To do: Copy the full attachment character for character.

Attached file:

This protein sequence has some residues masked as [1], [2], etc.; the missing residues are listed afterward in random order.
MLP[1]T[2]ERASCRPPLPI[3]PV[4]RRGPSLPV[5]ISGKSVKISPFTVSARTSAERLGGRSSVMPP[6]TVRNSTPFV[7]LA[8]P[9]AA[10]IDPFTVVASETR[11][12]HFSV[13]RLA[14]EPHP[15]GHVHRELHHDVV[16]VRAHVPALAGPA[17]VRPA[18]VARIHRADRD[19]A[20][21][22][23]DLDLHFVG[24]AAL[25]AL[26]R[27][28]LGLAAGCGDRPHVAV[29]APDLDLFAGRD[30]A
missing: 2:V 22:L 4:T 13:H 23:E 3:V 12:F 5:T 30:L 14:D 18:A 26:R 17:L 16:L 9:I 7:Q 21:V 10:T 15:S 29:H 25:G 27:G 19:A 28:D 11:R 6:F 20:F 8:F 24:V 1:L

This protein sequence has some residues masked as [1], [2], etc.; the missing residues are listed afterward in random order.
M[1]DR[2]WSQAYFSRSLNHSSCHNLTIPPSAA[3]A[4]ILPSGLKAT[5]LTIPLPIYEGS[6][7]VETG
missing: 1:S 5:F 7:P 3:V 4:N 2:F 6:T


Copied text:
This protein sequence has some residues masked as [1], [2], etc.; the missing residues are listed afterward in random order.
MLP[1]T[2]ERASCRPPLPI[3]PV[4]RRGPSLPV[5]ISGKSVKISPFTVSARTSAERLGGRSSVMPP[6]TVRNSTPFV[7]LA[8]P[9]AA[10]IDPFTVVASETR[11][12]HFSV[13]RLA[14]EPHP[15]GHVHRELHHDVV[16]VRAHVPALAGPA[17]VRPA[18]VARIHRADRD[19]A[20][21][22][23]DLDLHFVG[24]AAL[25]AL[26]R[27][28]LGLAAGCGDRPHVAV[29]APDLDLFAGRD[30]A
missing: 2:V 22:L 4:T 13:H 23:E 3:V 12:F 5:T 30:L 14:D 18:A 26:R 17:L 16:L 9:I 7:Q 21:V 10:T 15:S 29:H 25:G 27:G 19:A 28:D 11:R 6:F 20:F 8:F 24:V 1:L

This protein sequence has some residues masked as [1], [2], etc.; the missing residues are listed afterward in random order.
M[1]DR[2]WSQAYFSRSLNHSSCHNLTIPPSAA[3]A[4]ILPSGLKAT[5]LTIPLPIYEGS[6][7]VETG
missing: 1:S 5:F 7:P 3:V 4:N 2:F 6:T